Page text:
Heather A. Slomski’s short story collection, The Lovers Set Down Their Spoons (University of Iowa Press) chronicles the inventive and structural literary spectrum of hope, loss and magic in her debut collection of fifteen short stories. Her collection ebbs and flows invariably from vignettes to novelettes, beginning with the eponymous story, “The Lovers Set Down Their Spoons,” wherein two couples convene for dinner at a restaurant to acknowledge an affair. The collection comes to a close with “Before the Story Ends,” a fairy tale of sorts muted with the profoundness of loss. Slomski’s title story first appeared in the inaugural edition of The New Guard (Vol I) see below.

Last month, Slomski and I sat down at our respective computers and deliberated via e-interview on her new collection, her writing process, the book she wished she had written and, of course, her recent achievement. Slomski won the 2014 Iowa Short Fiction Award, and "The Lovers Set Down Their Spoons" was published by University of Iowa Press this year.

Slomski’s writing is startling in its ability to provide so much characterization with so little background. Slomski picks a point in time and moves forward from there, her characters rarely looking in the review mirror. As she writes in our interview below, “I don’t tend to include much backstory in my short fiction. Even though the present is always informed by the past and though some of the past seeps into the story, I’m much more interested in what is happening now…I think a short story can do anything.”

At the end of each of these stories we are left with a seemingly purposeful absence of closure, leaving ample room for reader interpretation. As the last page has been turned and final sentence read, perhaps we are justified in imagining that Iris’ fiancé does return as a chirping critic at her front door (“Iris and the Inevitable Sorrow” or “The Knock at the Door”), that Finn finally masters the art of forgiveness (“Neighbors”), and that the old man eventually finds a new chair (“The Chair”). I felt attached to her vivid portraits, inspired by her ability to create a lingering mood in her open-ended finishes. When I closed the book after her final story, her characters stayed with me, their longing and striving giving way to a uniquely Slomski mood. And as I sat and dreamed a moment more, I found myself hoping that everyone in the universe of “Lovers” lives happily ever after.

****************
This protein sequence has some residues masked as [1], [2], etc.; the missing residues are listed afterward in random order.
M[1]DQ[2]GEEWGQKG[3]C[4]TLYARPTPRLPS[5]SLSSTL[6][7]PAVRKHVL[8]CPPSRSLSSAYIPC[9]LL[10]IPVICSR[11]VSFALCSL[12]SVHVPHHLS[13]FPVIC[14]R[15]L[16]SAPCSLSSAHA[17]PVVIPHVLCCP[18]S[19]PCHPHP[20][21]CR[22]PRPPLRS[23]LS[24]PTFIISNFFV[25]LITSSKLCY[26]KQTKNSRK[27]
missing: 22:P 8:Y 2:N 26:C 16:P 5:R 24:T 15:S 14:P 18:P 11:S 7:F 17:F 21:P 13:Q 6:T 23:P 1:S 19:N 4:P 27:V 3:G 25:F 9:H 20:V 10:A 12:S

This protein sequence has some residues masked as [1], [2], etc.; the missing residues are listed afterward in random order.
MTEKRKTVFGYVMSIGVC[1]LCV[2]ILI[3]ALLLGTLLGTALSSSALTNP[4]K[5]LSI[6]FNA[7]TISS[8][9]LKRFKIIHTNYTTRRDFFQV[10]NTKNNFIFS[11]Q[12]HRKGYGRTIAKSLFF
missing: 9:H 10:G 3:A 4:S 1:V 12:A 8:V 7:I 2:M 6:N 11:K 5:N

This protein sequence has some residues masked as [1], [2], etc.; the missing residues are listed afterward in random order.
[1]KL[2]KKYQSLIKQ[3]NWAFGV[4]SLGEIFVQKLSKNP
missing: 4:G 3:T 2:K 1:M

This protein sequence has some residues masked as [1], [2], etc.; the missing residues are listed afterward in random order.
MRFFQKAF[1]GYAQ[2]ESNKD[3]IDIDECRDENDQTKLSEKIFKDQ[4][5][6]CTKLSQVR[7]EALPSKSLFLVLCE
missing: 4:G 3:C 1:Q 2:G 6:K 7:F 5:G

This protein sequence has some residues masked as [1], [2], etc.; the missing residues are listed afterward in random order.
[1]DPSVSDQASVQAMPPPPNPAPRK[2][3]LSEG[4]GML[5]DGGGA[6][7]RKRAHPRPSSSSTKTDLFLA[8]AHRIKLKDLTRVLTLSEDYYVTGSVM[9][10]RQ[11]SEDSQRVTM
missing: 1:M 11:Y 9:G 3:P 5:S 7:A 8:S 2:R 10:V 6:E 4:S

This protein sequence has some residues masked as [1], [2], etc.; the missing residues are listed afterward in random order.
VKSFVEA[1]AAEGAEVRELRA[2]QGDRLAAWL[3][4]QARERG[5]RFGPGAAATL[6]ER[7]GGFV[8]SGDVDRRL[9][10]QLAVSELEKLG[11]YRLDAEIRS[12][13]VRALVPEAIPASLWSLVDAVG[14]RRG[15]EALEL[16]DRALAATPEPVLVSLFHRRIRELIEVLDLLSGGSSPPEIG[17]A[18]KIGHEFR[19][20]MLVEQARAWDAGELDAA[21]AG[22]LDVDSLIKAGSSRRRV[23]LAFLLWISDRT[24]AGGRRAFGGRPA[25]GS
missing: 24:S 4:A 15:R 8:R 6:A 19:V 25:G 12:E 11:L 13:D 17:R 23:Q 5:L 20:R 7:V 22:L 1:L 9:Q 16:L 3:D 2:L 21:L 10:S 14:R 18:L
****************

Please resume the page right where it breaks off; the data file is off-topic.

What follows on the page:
Slomski’s interior characters, matched with lyrical style and elements of experiment, allow for an exploration of human complexity from new angles. “When I write a sentence, line of dialogue, or create an image that is perfectly clear, I feel a sense of magic,” says Slomski. And the magic continues as Slomski continues working on her next novel with the help of two grants, a Minnesota State Artist Initiative Grant and a Minnesota State Emerging Writers’ Grant, to spend six weeks in Krakow, where this next novel takes place.

Heather A. Slomski. Photo by Vincent Reusch.

Kelsey Smith: How and why did you want to become a writer?

Heather Slomski: I always knew that I wanted to write. I discovered early on an aesthetic pleasure and a certain perceptiveness that I have access to only when writing. There’s also a sense of accomplishment and fulfillment that I feel only after having finished a story or book. I don’t think I can explain why I wanted to become a writer or why I write now beyond expressing that it’s something that I need to do and that if I’m not doing it regularly, I feel terrible and unproductive.